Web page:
Tenancy Document Reviews
Put simply, without a fair tenancy agreement in place, you could end up stuck in a really bad situation. To help ensure a smooth rental period before you sign on the dotted line, please look at some of our tenancy tips, and contact our team if you want us to review the documents for you.
Read the small print
Whilst there are likely to be a number of pages to read, those clauses and conditions are there for a reason and we cannot emphasise enough the importance of you reading and understanding them. We recommend taking the time to look out for any conditions that may be particular to the property, landlord or area.
There may be clauses that stipulate what items you can or can’t have, what the pet policy is, or if you need to do anything to maintain the place as part of your tenancy, such as gardening or ensuring adequate ventilation. As a legally binding contract, breaking the terms set out in the small print can potentially lead to eviction (regardless of whether you were aware of them or not).
Types of contracts
There are different types of tenancy agreements; we’ll briefly touch on three examples.
Assured Shorthold Tenancy (AST)
One of the most common types of tenancy agreement is an Assured Shorthold Tenancy (AST). This type of agreement is for those renting from a private landlord who does not live in the same property as you; you have control over your home and those who visit it. AST’s have a fixed term described in the agreement that is usually six or twelve months, but can be longer depending on the landlord’s preferences.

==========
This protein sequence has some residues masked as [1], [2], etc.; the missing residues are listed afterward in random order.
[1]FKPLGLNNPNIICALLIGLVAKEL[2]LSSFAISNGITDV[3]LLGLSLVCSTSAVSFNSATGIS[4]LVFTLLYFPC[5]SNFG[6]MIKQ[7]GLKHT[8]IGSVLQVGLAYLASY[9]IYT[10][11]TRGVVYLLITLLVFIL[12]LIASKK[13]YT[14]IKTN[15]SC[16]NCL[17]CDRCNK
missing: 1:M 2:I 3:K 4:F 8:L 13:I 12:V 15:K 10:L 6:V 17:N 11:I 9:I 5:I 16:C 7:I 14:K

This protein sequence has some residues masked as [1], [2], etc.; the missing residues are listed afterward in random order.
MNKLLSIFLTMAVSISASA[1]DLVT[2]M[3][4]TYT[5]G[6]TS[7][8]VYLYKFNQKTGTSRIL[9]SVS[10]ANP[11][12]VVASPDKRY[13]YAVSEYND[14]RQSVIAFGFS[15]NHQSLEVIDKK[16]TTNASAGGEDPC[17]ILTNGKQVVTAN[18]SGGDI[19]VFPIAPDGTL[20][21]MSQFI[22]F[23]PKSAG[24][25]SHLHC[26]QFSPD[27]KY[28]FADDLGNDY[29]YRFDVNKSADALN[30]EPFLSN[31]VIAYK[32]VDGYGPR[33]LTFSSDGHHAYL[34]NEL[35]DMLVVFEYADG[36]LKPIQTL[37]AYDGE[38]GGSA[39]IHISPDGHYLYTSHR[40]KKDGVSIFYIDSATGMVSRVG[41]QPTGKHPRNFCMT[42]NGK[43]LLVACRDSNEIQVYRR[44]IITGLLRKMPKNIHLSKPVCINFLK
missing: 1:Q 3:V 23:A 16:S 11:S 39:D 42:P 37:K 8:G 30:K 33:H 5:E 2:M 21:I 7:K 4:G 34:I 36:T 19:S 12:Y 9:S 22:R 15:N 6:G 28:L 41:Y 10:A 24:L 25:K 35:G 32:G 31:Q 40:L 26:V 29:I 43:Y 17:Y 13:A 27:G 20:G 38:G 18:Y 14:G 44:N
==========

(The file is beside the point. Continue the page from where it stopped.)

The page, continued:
Having this type of lease allows the landlord to regain control of the property at the end of the lease, and likewise you as the tenant would have no more obligations at the end of the agreed period; once the fixed term ends, either the landlord or tenant can decide to end the agreement. Ending a tenancy before the specified period in an AST is only possible if both parties agree to terminate the contract, if the tenant breaks the agreement terms, or if there is a special clause allowing for an early termination.
An assured tenancy is more secure for tenants as it allows you to stay in the same property with no imminent end (so long as you continue to pay rent and stick to the terms of the agreement). With assured tenancies, landlords are responsible for repairing any structural or external issues with the property, as well as making sure all facilities work and are safe. Assured tenancies can be passed to another person in certain situations, such as if the person listed on the tenancy agreement passes away; the tenancy can be inherited by someone through a Will.
You are likely to be in an assured tenancy if you moved into your home between 15 January 1989 and 27 February 1997 and you are living in the building without your landlord. Outside of these dates, you would be an assured tenant if your landlord gave written notice expressing your assured tenancy prior to your moving in, or if you had previously had an assured tenancy arrangement with the same landlord in the same building. These types of tenancies afford long-term rights and are much rarer than other types of leases. Given the length of an assured tenancy can stretch years, the landlord does have the right to ask for a rent increase – though you are also within your rights to challenge this.
Joint Tenancy Agreements
For those renting together with one signed agreement, you will likely have a joint tenancy. In this type of arrangement, all those listed on the agreement are fully responsible for the payment of rent and for meeting any stipulated conditions. It’s good to be aware, though, that if one person on the tenancy agreement was to move out then the responsibility would fall to the other listed persons to continue to meet the agreement conditions – including making up for any ‘missing’ rental payment.
Key terms and conditions
If you look at the different types of tenancies above you will notice that in each one there is an eviction risk if you break any of the terms and conditions, so it certainly pays to read with extra care. It also helps to know what specific things to look out for.